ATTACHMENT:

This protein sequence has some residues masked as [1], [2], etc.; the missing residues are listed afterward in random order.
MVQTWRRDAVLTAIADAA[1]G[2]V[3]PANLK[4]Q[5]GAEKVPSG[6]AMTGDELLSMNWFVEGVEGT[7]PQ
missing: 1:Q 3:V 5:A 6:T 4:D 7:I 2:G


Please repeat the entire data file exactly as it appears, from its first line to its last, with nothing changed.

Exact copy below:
This protein sequence has some residues masked as [1], [2], etc.; the missing residues are listed afterward in random order.
MVQTWRRDAVLTAIADAA[1]G[2]V[3]PANLK[4]Q[5]GAEKVPSG[6]AMTGDELLSMNWFVEGVEGT[7]PQ
missing: 1:Q 3:V 5:A 6:T 4:D 7:I 2:G